Open Ended Investment Companies (OEIC's) are the modern equivalent of unit trusts. Essentially they are a cross between Unit Trusts and Investment Trusts, retaining the open-ended nature of unit trusts, but having a company structure and dealing in shares rather than units.
OEIC's are collective investments which enable individuals to pool their money into a fund which is then invested in a wide spread of real assets.
As their name implies OEIC's are 'open-ended' which means the investment managers may create or reduce the number of shares in line with supply and demand.
An OEIC has a single price, both for buying and selling shares in the fund.
OEIC's have a corporate structure and so are not based on trust law.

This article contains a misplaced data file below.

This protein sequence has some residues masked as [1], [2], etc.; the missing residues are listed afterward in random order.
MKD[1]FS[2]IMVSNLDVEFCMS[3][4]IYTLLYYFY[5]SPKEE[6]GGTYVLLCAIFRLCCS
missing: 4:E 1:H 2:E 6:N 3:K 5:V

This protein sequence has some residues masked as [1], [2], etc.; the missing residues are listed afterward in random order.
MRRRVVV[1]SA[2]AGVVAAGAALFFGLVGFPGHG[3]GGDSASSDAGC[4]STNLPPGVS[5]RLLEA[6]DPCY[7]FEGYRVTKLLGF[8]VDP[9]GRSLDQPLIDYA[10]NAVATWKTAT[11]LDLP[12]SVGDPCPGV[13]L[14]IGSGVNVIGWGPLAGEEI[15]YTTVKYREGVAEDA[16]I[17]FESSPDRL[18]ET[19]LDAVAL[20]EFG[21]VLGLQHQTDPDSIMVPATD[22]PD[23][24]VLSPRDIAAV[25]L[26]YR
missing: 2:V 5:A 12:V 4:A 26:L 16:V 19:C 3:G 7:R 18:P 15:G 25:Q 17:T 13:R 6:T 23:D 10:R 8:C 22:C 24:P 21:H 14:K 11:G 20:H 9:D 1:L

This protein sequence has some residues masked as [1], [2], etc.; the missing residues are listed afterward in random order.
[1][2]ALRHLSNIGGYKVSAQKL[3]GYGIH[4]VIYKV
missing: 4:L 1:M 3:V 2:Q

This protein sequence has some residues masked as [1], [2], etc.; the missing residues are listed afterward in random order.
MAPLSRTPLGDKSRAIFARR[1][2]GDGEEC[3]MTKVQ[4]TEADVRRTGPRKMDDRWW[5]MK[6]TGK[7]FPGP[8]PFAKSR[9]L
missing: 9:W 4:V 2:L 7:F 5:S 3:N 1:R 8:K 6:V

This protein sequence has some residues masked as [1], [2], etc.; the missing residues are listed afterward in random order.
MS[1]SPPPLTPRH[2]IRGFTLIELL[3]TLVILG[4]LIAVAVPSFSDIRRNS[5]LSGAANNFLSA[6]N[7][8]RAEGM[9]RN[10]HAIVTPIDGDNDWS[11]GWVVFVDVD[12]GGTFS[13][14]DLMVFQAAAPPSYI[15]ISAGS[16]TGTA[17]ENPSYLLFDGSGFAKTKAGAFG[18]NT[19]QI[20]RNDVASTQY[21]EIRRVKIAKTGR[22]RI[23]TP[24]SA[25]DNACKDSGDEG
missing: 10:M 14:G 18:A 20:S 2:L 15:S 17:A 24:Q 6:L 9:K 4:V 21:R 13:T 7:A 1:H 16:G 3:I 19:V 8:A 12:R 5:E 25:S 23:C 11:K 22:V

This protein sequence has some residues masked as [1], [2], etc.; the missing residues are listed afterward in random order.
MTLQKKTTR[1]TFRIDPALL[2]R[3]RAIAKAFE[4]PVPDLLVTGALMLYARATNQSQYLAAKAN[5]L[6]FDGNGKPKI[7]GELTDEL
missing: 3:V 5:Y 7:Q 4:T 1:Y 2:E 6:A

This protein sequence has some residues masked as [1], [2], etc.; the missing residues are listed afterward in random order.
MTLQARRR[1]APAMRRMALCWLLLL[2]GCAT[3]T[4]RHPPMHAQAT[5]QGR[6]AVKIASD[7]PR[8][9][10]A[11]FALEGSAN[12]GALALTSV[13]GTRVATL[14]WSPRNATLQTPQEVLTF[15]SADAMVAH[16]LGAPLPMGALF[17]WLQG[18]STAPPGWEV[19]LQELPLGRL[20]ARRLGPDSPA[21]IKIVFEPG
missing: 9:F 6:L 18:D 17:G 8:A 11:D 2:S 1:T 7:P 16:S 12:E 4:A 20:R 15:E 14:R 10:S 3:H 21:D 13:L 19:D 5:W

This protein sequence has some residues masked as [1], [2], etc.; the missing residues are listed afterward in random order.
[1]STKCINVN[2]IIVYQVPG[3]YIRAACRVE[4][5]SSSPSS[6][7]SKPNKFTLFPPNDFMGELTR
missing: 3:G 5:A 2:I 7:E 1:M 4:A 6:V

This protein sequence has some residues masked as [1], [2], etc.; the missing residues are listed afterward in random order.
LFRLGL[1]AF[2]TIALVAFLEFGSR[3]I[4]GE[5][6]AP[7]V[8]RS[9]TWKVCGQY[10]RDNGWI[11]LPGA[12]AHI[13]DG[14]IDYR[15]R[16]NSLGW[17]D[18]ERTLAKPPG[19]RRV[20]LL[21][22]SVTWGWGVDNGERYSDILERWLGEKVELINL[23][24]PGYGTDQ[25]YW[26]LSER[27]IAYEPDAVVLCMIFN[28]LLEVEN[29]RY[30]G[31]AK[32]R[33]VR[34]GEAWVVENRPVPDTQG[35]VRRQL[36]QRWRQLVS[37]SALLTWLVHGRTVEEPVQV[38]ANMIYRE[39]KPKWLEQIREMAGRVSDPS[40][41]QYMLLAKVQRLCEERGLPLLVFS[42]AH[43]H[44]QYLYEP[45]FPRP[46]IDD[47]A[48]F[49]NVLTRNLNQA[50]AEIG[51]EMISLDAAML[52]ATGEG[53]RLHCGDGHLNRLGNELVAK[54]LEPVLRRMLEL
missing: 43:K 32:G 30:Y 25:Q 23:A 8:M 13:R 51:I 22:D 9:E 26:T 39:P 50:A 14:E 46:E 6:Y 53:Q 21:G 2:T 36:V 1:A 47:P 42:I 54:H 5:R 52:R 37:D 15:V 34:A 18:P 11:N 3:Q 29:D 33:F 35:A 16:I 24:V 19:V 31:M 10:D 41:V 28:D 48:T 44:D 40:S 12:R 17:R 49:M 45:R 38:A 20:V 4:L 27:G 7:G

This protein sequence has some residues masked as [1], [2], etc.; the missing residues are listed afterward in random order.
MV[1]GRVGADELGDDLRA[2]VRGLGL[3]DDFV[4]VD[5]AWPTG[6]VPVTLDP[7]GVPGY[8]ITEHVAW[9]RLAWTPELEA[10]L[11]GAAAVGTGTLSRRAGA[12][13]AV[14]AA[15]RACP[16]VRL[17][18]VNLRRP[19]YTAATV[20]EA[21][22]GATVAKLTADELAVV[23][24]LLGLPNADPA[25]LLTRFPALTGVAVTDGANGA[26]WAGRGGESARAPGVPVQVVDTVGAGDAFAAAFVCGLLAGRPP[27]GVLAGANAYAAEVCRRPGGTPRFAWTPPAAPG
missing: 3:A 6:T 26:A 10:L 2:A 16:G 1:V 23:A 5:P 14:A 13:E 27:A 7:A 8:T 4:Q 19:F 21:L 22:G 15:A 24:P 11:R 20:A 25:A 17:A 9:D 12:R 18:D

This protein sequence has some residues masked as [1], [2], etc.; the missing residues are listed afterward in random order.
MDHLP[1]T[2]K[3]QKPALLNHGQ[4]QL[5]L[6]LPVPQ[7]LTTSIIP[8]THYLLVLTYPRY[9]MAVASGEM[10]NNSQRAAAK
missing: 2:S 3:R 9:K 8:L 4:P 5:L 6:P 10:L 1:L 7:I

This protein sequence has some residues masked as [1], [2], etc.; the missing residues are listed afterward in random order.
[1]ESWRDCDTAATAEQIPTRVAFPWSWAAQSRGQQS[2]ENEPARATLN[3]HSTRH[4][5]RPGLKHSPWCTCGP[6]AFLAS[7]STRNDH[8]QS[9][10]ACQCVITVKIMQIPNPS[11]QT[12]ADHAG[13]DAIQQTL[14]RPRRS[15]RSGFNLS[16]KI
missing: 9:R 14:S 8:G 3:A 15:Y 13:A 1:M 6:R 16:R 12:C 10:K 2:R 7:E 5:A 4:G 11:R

OEIC's offer investors the potential to achieve capital gains, which exceed what is usually possible in the Building Society, however they do involve taking a degree of added risk.
Some of this risk may however have been minimised because when you put your money into OEIC you are effectively buying a small quantity of shares in several companies, which the fund manager decides.
Effectively OEIC's are a way of spreading risk across a larger number of ordinary shares than might otherwise be possible.
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